What is a Yield Curve Inversion?

A yield curve plots the interest rates of bonds with different maturity dates. In a healthy economy, the longer a bond takes to reach maturity, the higher the yield. A yield curve inversion occurs when short term bonds show the higher yield.

Simply put, an inversion occurs when a 2 year bond pays a higher interest rate than a 10 year bond. A yield curve slopes up or stays flat. When the yield curve inverts, it trends downward. It’s sometimes referred to as a negative yield curve.

It’s considered a prelude to a recession. The curve is a visualization of investor expectations. When the curve is negative, investors expect long term interest rates to fall.

Because an inversion is so rare, it’s considered a red flag. Coverage by the financial press is immediate, but mainstream media is quick to follow. An inverted curve is a prelude to a recession. It’s a visualization of investor expectation. They are anticipating long term interest rates will fall.

How the Yield Curve Works

The yield curve tracks interest rates of marketable securities. The bills, notes and bonds have the value but different maturity dates. According to Investopedia, “The most frequently reported yield curve compares the three-month, two-year, five-year, 10-year and 30-year U.S. Treasury debt.” The purpose of the yield curve is to provide investors with data on the status of the economy.

The yield curve presents in three ways.

3 states of the yield curveIn a normal yield curve, treasuries with the longest maturity date have the highest yield. Redeeming the bond will provide the investor with the highest yield.

When the yield curve is flat, it indicates a time of economic transition. The flat curve can represent a downfall or a recovery. It means that short and long term securities have the same yield.

An inverted curve occurs when short term treasuries have a higher yield than long term. It’s an indicator of investors’ concern about the future about the future of the economy.

Treasury bills, notes and bonds are fixed-income investment. The government guarantees them, making treasuries a very safe investment. That low risk doesn’t come without a price – the fixed rate interest on treasuries is quite low.

An inverted curve occurs when short term treasuries have a higher yield than long term. It’s an indicator of investors’ concern about the future about the future of the economy.

Types of securities

There are multiple types of bills and bonds. The primary difference is the amount of time it takes for the asset to mature:

  • Bills have a term of less than a year
  • Notes have two, three, five, seven, and 10 year terms
  • Bonds are issued for terms up to 30 years.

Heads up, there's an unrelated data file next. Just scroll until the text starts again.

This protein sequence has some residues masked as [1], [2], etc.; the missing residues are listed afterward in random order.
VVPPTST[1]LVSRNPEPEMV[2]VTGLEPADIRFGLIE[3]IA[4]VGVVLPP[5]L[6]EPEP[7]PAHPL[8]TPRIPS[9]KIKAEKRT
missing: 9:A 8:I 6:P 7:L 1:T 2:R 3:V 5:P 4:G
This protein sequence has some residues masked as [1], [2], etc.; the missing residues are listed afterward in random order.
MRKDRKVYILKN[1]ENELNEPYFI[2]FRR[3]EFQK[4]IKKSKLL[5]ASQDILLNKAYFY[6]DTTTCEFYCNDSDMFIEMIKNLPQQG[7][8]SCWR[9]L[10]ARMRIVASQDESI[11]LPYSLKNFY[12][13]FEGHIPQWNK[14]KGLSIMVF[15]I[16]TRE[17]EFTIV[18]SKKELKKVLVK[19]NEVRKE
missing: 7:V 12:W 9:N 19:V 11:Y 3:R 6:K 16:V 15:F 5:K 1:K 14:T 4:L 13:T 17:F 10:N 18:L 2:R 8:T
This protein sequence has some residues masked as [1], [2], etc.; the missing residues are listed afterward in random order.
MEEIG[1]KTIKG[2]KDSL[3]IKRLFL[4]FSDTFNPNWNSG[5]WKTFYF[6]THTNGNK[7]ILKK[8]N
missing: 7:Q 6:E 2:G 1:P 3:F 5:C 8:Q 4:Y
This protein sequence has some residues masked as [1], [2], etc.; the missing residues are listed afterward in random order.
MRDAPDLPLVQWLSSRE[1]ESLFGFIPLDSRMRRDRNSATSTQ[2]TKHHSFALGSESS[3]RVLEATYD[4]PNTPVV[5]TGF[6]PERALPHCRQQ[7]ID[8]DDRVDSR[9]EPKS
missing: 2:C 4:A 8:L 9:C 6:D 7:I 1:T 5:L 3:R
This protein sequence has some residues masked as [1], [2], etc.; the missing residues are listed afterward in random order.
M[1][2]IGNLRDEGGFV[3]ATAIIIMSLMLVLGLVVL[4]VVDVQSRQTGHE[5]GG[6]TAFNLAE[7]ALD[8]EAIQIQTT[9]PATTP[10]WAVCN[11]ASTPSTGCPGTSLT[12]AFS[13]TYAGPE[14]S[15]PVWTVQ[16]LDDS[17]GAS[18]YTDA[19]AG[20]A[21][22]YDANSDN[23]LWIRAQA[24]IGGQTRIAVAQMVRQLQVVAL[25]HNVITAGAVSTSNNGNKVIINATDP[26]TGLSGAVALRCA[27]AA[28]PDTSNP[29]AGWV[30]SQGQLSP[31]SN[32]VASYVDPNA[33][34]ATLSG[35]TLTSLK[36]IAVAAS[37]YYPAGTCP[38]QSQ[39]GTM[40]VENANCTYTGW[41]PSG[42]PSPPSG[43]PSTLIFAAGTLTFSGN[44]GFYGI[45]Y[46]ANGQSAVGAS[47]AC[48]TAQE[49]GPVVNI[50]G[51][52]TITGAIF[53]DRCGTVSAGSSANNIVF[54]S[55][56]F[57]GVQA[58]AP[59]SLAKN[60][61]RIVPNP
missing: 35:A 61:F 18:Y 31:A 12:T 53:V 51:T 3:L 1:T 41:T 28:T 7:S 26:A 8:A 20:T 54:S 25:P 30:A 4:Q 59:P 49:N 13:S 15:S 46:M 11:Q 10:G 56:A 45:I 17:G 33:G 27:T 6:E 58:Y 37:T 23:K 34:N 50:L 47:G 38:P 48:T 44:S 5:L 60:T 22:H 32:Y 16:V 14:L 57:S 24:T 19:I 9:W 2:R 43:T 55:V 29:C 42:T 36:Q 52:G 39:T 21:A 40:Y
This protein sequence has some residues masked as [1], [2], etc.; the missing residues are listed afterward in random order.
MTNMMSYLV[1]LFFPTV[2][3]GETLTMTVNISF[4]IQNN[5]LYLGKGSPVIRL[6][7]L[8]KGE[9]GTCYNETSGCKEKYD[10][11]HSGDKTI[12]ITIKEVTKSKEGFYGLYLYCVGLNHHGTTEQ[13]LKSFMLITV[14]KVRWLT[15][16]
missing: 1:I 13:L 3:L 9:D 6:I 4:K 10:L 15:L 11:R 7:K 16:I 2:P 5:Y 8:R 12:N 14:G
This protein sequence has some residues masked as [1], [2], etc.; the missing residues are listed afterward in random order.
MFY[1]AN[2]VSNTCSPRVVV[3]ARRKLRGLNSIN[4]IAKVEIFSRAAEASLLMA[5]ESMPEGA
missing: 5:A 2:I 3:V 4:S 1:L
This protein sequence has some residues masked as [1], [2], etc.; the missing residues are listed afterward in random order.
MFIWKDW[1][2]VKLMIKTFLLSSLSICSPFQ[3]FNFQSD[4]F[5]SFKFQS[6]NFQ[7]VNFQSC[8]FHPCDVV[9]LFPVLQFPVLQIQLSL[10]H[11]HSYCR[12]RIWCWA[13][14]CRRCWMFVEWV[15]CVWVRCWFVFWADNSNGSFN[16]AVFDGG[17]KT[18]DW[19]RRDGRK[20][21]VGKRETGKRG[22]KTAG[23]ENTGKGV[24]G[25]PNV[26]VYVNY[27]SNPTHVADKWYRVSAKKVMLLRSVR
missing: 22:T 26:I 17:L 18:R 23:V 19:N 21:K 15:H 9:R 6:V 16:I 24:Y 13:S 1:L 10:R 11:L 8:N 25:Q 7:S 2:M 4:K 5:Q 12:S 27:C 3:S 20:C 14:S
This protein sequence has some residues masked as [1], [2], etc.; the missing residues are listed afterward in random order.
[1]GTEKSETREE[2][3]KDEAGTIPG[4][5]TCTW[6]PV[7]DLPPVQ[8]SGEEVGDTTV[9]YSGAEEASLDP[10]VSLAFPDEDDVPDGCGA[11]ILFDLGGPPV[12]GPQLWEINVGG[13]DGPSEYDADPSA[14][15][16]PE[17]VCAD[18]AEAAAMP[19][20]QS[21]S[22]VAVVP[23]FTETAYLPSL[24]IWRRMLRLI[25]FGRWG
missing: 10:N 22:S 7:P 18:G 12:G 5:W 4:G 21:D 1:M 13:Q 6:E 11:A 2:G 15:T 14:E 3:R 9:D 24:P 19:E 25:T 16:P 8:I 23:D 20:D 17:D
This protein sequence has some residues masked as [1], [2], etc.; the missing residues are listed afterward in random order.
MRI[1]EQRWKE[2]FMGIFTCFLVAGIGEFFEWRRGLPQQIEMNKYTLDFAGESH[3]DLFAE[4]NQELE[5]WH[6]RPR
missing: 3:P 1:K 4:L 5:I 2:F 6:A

The treasury also issues a special bond that adjusts its value with inflation. The interest rate stays the same, but the yield adjusts for inflation. They’re called Treasury Inflation Protected Securities (TIPS.) They adjust in response to inflation or deflation in the economy. The Consumer Point Index (CPI) is the variable.

The issuer pays interest every 6 months on bonds and notes. Interest on bills comes once they mature.

Buying Treasuries

The U.S. Treasury sells marketable securities – bond, bills and notes. The protocol for purchasing is an auction process. Auctions are open to individuals, corporations, trusts or trusts, and financial institutions.

There are two bidding protocols – competitive and non-competitive. Non-competitive bidding limits buyers to purchases of $5 million per auction. Submission of non-competitive bids is done with a Treasury Direct account.

A competitive bid is different. It allows the investor to specify the rate, yield, or discount margin they will accept. Competitive bidding is done by experienced institutional investors.

Terms to Know

Like every other industry, the bond market has it’s jargon. Here’s a brief glossary to save you from having to Google.

  • Fixed Income: A class of securities that pay out a set level of return, in interest or dividends.
  • Coupon: The annual interest rate paid on bond. between its issue date and the date of maturity.
  • Duration: The level of sensitivity for long term securities when interest rates change.
  • Mature: When the bond’s term is complete, i.e. 10 years.
  • Bond Yield: The amount of money paid to the investor when the bond has matured. Yield includes the interest and principal.
  • Coupon Rate: A calculation used to determine the yield of a bond. Coupon rate is equal to the annual coupon payment divided by the bonds face value.

How is the Yield Curve Calculated?

It’s calculated by the U.S. Department of the Treasury. Their methodology can be found here, but you may need an MBA to get through it.

To keep it simple – the calculation compares interest rates on short and long term securities. Maturity dates on the long term securities are farther out. Because they accumulate more interest over time, they have higher value. Except when the yield curve inverts.

Treasury pulls the data every day to show the yield rates. Bloomberg also shows a daily table view in a simple format.

The chart below from Statista demonstrates the daily output in in a yield curve.

Statistic: Treasury yield curve in the United States as of April 2020 | Statista